European vanmakers have attacked the European Commission's proposal to cut CO2 emissions and improve the fuel efficiency of light commercial vehicles (LCVs). This paper examines five of their key arguments and attempts to present a more balancedview of the issue.
[mailchimp_signup][/mailchimp_signup]Response to the European Commission consultation on the EU Road Safety Action Programme 2011-2020
The European Parliament has approved a new energy efficiency, safety and noise labelling scheme for new tyres. Transport & Environment says the label is a step forward but much will now depend on national authorities being strict on implementing the scheme.
Europe’s first legislation to limit carbon dioxide emissions from new vans has been published by the Commission. Although a significant development, the draft regulation has the fingerprints of fierce lobbying by the automotive industry, and even the EU’s environment commissioner regretted its reduced level of ambition.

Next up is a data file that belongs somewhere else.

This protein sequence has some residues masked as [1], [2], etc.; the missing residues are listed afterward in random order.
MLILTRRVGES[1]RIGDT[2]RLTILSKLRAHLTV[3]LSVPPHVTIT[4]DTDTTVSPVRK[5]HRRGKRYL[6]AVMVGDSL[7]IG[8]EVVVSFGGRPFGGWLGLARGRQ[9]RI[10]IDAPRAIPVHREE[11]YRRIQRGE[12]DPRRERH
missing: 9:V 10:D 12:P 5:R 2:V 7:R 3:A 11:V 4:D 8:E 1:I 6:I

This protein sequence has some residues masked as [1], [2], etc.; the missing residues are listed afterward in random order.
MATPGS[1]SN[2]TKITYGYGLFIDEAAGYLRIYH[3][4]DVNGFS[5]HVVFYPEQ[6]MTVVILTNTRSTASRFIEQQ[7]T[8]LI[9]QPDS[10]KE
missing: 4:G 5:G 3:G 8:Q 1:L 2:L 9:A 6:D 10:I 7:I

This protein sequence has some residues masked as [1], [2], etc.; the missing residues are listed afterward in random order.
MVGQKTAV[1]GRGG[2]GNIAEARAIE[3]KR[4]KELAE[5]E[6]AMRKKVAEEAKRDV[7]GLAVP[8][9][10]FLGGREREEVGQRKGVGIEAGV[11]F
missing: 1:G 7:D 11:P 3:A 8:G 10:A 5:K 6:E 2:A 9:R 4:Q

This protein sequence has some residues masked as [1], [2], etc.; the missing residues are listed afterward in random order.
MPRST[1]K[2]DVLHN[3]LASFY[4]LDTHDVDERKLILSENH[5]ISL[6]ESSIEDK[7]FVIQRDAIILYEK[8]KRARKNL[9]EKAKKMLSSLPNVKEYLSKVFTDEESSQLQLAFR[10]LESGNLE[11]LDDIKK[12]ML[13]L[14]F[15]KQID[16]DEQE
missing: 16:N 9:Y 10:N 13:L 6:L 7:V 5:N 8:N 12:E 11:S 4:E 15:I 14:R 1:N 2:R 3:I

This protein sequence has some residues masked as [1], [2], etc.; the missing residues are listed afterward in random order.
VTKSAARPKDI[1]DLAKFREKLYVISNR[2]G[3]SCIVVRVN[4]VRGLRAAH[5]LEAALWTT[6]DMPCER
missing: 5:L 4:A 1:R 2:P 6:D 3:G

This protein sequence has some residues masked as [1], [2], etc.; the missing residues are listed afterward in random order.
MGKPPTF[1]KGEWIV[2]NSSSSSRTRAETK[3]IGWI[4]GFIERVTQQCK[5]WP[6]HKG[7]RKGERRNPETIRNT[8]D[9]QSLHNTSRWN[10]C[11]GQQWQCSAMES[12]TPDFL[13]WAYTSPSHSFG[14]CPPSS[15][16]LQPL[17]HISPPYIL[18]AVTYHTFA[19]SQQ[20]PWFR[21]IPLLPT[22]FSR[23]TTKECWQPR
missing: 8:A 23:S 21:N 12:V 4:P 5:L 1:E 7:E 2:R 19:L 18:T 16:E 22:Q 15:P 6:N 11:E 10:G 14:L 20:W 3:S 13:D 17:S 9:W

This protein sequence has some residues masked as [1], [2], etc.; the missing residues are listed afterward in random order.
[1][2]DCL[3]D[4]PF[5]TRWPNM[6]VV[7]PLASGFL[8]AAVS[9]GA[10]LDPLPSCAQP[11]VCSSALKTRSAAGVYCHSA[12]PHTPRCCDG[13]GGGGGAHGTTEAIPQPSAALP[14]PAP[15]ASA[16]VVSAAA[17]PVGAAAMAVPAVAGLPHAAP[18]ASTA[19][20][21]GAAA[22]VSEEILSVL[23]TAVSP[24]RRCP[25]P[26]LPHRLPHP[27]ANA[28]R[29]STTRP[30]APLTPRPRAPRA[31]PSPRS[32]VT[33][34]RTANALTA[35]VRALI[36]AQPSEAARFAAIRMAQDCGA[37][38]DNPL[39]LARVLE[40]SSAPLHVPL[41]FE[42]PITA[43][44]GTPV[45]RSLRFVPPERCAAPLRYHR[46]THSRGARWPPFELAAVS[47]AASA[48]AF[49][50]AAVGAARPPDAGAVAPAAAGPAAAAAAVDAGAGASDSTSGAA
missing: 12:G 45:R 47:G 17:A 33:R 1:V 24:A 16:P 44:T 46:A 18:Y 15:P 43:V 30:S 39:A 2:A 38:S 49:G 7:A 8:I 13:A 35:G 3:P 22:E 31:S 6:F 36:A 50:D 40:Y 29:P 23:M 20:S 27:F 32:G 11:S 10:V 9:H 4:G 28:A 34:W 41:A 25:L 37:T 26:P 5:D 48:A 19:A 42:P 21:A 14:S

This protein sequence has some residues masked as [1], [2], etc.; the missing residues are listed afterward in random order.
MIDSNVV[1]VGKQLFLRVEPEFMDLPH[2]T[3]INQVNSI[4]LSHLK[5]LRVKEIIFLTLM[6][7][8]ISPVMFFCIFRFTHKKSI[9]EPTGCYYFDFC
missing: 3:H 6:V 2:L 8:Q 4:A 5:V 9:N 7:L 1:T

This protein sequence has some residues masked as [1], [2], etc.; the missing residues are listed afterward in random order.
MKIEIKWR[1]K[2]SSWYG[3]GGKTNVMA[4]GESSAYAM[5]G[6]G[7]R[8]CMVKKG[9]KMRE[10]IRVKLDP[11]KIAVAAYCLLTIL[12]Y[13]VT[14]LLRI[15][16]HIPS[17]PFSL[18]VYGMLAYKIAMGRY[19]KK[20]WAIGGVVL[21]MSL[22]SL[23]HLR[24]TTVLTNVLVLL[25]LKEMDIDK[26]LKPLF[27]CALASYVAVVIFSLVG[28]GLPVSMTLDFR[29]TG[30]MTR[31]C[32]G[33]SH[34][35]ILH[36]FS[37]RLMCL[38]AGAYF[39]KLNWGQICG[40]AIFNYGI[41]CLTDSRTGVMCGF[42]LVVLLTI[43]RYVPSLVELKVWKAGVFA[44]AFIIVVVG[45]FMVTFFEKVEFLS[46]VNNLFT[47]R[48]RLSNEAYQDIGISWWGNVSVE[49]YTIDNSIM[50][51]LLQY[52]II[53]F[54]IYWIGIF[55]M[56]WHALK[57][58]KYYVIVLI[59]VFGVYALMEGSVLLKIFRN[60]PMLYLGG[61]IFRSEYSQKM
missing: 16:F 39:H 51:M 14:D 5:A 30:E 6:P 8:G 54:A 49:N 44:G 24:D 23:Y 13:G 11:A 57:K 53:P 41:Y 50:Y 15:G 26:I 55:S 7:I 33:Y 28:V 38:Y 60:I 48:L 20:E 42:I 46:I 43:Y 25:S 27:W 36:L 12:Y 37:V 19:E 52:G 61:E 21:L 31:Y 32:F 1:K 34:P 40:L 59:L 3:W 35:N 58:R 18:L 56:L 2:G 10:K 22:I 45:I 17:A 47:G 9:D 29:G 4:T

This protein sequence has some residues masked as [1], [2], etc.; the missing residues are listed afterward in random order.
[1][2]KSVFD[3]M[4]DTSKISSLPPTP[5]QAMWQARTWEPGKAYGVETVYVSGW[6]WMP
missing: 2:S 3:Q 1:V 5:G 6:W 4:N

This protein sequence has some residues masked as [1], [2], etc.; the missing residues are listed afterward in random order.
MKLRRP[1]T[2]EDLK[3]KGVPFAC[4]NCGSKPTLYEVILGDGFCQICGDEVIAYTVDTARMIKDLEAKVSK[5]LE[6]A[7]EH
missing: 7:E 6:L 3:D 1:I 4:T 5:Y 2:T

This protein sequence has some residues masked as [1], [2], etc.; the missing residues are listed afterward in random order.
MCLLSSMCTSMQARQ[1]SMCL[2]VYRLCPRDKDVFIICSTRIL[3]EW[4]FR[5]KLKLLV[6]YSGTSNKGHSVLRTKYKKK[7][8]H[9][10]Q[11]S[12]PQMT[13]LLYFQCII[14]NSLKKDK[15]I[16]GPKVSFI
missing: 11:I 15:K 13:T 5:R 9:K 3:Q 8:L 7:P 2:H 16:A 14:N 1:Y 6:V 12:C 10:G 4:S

The European Commission has finally announced plans to introduce new fuel efficiency standards for vans.
The latest figures on how car makers are reducing carbon dioxide emissions from new cars highlight rapidly differing performances among the main manufacturers. But the pattern of those differences shows that the forthcoming obligatory CO2 limits are leading to changes in the automotive industry, which has led T&E to intensify its call for the EU to introduce CO2 limits for light commercial vehicles.
Carmakers reduced carbon emissions by wildly varying degrees last year with the best performers achieving four to five times larger cuts than the worst.
Jos Dings writes in today's European Voice: There was something rather predictable about the response of vehicle manufacturers to news that the EU will propose fuel efficiency standards for vans and light trucks this month or in early October.